All about ANL and mini-ANL fuseholdersElectrical safety plays a major role in vehicles. In current-hungry systems, the protection of live cables is essential. By the way, the top sellers in this category are: Masori 20 mm²-50 mm² ANL fuse switch splash-proof, SMD FB-2 Heavy Duty Double ANL fuse switch aluminum, Audio System Z-FDBG 2-4 / Z-DB 9. If you want to jump directly to the most popular brands, we recommend you take a look at: Masori, SMD, Audio System.
What is a fuse holder for?A fuse holder is used to protect the power cables in the car and the sound system against overloading and short circuits. The fuse value depends on the cross-section of the cable. Below is an example of the most frequently used cable cross-sections.
- Cable cross-section: 0.5 mm² - Max. Current rating of the fuse: 10 A - Cable resistance: 34.20 mOhm/m
- Cable cross-section: 1.0 mm² - Max. Max. current rating of the fuse: 15 A - Cable resistance: 17.10 mOhm/m
How does a fuse holder work?ANL fuses are fitted with a thin strip of fuse metal that burns out at a certain amperage and interrupts the circuit. The housing of the fuse serves as fire and splash protection. Mini-ANL fuses are designed for a maximum current of up to 175 A, while larger models provide protection for up to 300 A. Both fuse types are designed for power-hungry amplifiers. With cable cross-sections of 35 mm², it makes no difference which type of fuse is used.
What types of fuse holders does Masori offer?Our range includes small mini ANL fuses for connecting one line and large ANL fuse blocks that offer space for up to 8 power lines. We also offer a model with an integrated voltmeter, which makes voltage drops directly visible. The fuses are completely weatherproof and designed for many years of use.
Which manufacturers does Masori distribute?Our range at Masori currently includes fuse holders from the following manufacturers: Audio System, Ground Zero, JL Audio, Masori, Pride, Rockford Fosgate, SMD,
Fuses are essential for safe operation and protect both the hardware and the people in the vehicle. The fuse holders are available in different designs and sizes and reliably protect the cables against overloading.
Fuses protect the circuits they protect against impermissibly high currents caused by overloading due to short circuits, excessive current consumption by loads or other faults.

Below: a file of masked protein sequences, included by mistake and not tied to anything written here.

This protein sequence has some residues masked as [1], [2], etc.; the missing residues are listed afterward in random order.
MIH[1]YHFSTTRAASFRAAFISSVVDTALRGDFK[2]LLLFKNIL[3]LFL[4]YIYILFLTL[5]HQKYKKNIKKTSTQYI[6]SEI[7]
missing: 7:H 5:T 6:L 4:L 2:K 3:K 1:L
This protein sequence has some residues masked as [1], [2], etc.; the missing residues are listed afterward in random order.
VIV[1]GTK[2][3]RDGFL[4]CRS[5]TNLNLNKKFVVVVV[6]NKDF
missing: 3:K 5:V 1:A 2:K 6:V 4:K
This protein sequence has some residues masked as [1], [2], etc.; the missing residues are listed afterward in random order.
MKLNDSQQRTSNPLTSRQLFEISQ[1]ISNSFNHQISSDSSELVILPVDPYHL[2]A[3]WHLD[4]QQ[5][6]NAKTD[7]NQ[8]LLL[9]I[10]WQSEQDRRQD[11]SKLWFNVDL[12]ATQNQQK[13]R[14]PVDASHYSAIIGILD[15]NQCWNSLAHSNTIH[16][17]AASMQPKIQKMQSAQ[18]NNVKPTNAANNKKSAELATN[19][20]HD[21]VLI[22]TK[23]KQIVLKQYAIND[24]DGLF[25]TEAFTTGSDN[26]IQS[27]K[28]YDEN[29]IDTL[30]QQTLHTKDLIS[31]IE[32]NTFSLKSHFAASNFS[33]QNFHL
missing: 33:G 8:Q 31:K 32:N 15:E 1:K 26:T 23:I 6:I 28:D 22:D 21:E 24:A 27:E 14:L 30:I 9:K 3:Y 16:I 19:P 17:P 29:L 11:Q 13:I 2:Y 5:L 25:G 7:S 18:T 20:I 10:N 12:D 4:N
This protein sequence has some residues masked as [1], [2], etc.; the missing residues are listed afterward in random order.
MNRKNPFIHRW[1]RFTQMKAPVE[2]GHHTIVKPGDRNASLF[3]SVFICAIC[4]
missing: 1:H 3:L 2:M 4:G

Defective fuses must always be replaced with fuses of the same rated current. In emergencies, use fuses with a lower rated current rating until the next workshop.
Fuses must never be repaired using "bridges" made of conductive materials. There is a risk of serious damage to the vehicle electrical system, including a cable fire!
Protect fuses and their plug connections from dirt and corrosion. Bend or replace loose or corroded contact plugs.
Fuses are used in automotive engineering to protect circuits and cables against short circuits and overloading due to excessive current flows. There are now a whole range of fuse types on the market, although some designs are no longer used.
As a rule, fuses are used in which a metal strip integrated into the fuse melts and interrupts the circuit if an overload or short circuit occurs.
Automatic circuit breakers are used rather rarely and only for certain applications (e.g. electric windows, central locking), which use a bimetal element to interrupt the current in this circuit for a certain time in the event of an overload or continuous operation.
Glass fuses were mainly used by American and Asian vehicle manufacturers until the advent of ATO fuses.
Today, these glass fuses are still occasionally used as device fuses (e.g. car radios), although they have now also been largely replaced by ATO fuses.
The exact fuse type is indicated on the metal caps and must be observed when replacing them.
Glass fuses measuring 5 x 20 mm are commonly used on the European market, while fuses measuring 6.3 x 32 mm are frequently used on the American and Asian markets.
As a rule, a maximum rated current limit of 20 A is used for glass fuses.
ANL fuses, which are designed for high rated currents (usually more than 40 A), are installed in relatively new vehicles in particular.
These fuses are usually located directly next to the vehicle battery in a fuse box and are bolted in place.
This type of fuse is also standardized in accordance with DIN 43560 or DIN 72581.
To avoid short circuits caused by tools, the battery must be disconnected before replacing these fuses.
If an ANL fuse blows, a major problem in the on-board electrical system can be assumed.
A check of the on-board electrical system by a specialist workshop is recommended to prevent further damage.
This type of fuse was developed around 1976 and was first used in large-scale production in the Opel Kadett D, which appeared in 1979. Today, this type of fuse has become standard for almost all vehicle manufacturers.
ATO stands for "Automotive Technology Organization".
This type of fuse is standardized in accordance with ISO 8820-3.
The advantage of this type of fuse is the small space requirement and the relatively wide contact blades, which ensure a secure contact in the plug and thus keep contact resistances and therefore the voltage drop in the vehicle electrical system low.
The colour of the fuse body indicates the rated current.
Fuse types in the store:
Flat plug fuses